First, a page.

New Program Will Pay Israeli Citizens Nearly $9K to Hunt, Capture African Migrants for Deportation

Israel migrants
Asylum seekers from Africa protest their possible deportation from Israel outside of the parliament in Jerusalem on January 26, 2017. (Photo: UPI)

Israel is offering its citizens cold hard cash to enlist in a controversial new program aimed at deporting a large portion of its African asylum and refugee population.

Under the nation’s Population and Immigration Authority, civilians would become so-called “immigration inspectors” tasked with “carrying out enforcement tasks against illegal aliens and their employers” for the government’s immigration ministry, Newsweek reported. The ministry has offered “appropriate pay” and upwards of $8,600 in bonuses just to sweeten the deal.

Their goal? To hire at least 100 inspectors by March 2018. A notice posted by the ministry last week stated that 70 inspectors would be brought on for a two–month period to carry out the aforementioned tasks, as well as to “locate, detain and monitor illegal” individuals when necessary. Moreover, the ministry said it’d like to hire 40 people to aid in conducting “comprehensive questioning and investigation of asylum seekers.”

The news comes a week after the Israeli government announced the Assisted Voluntary Return program, which offers to pay thousands of African migrants and asylum seekers living in the country illegally to return to their native countries. Undocumented persons have until the end of March to take advantage of the program — or risk being jailed.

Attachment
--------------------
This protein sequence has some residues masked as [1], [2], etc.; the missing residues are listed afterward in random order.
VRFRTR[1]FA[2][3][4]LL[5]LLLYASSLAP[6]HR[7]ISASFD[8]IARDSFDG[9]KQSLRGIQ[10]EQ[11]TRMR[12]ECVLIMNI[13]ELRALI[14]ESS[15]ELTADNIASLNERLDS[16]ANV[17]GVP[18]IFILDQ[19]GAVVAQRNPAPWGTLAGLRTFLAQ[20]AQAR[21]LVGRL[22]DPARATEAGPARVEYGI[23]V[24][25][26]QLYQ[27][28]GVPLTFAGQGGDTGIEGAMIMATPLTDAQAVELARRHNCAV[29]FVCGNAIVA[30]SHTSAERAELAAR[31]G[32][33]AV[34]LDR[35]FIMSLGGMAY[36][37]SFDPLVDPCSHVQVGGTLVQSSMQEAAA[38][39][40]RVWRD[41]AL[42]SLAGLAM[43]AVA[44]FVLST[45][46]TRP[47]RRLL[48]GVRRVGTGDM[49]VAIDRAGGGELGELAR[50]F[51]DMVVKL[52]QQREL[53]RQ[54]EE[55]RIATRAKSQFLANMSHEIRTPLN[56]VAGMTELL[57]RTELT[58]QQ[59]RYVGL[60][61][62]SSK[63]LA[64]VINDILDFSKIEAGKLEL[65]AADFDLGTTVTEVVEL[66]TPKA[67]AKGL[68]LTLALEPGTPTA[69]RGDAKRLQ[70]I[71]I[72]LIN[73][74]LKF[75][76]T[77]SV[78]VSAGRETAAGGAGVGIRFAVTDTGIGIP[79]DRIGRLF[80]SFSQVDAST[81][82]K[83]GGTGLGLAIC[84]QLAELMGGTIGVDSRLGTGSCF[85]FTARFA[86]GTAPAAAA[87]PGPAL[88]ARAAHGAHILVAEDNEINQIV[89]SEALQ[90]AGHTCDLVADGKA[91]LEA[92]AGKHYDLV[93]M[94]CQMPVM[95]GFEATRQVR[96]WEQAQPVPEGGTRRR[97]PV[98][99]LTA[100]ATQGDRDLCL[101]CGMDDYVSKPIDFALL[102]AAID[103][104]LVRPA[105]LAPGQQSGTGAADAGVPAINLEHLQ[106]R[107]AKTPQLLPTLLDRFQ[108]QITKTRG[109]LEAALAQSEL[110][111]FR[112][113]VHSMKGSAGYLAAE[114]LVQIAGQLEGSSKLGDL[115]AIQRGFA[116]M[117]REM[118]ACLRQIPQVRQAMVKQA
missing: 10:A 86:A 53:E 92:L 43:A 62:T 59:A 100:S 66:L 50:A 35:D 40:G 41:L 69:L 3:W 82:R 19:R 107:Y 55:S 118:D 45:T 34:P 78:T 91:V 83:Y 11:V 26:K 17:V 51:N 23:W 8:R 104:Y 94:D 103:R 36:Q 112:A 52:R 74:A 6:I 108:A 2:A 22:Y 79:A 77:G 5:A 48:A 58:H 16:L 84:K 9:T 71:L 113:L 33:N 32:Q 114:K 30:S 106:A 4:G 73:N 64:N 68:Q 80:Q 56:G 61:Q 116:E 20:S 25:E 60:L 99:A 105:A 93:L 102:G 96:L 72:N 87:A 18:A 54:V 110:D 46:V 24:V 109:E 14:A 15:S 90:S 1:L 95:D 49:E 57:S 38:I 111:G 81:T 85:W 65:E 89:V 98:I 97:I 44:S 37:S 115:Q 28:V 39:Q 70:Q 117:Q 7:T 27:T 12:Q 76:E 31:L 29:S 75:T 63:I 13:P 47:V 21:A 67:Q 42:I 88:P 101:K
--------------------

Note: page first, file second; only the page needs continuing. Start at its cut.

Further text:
The incentive is a $3,500 payout from the Israeli government and a plane ticket to go back to their home.

An immigration official speaking on the condition of anonymity told Reuters earlier this month that there are an estimated 38,000 migrants living in Israel illegally, a large chunk of them coming from war-ravaged nations like Eritrea and South Sudan. The official added that some 1,400 migrants are being kept at two detention centers.

“Beyond the end of March, those who leave voluntarily will receive a significantly smaller payment that will shrink even more with time, and enforcement measures will begin,” the official said, alluding to incarceration.

Prime minister Benjamin Netanyahu has painted a less-than-pretty picture of the African migrants, describing their presence as a threat to Israel’s social fabric, Reuters reported. Another government minister likened them to “cancer.”

“Every country must monitor its borders,” Netanyahu said earlier this week. “Maintaining the borders from illegal infiltration is both a right and a basic duty of a sovereign state.”

The United Nation’s refugee agency is not a fan of Israel’s deportation plans, however. According to Newsweek, members of the agency are worried that the county’s strategy might force asylum seekers and migrants to make the dangerous voyage from Israel to Libya, and then eventually Europe.

A report from the International Organization for Migration found that nearly 2,550 refugees and migrants died trying to cross the Mediterranean to safety between Jan. 1 and Sept. 13, 2017.

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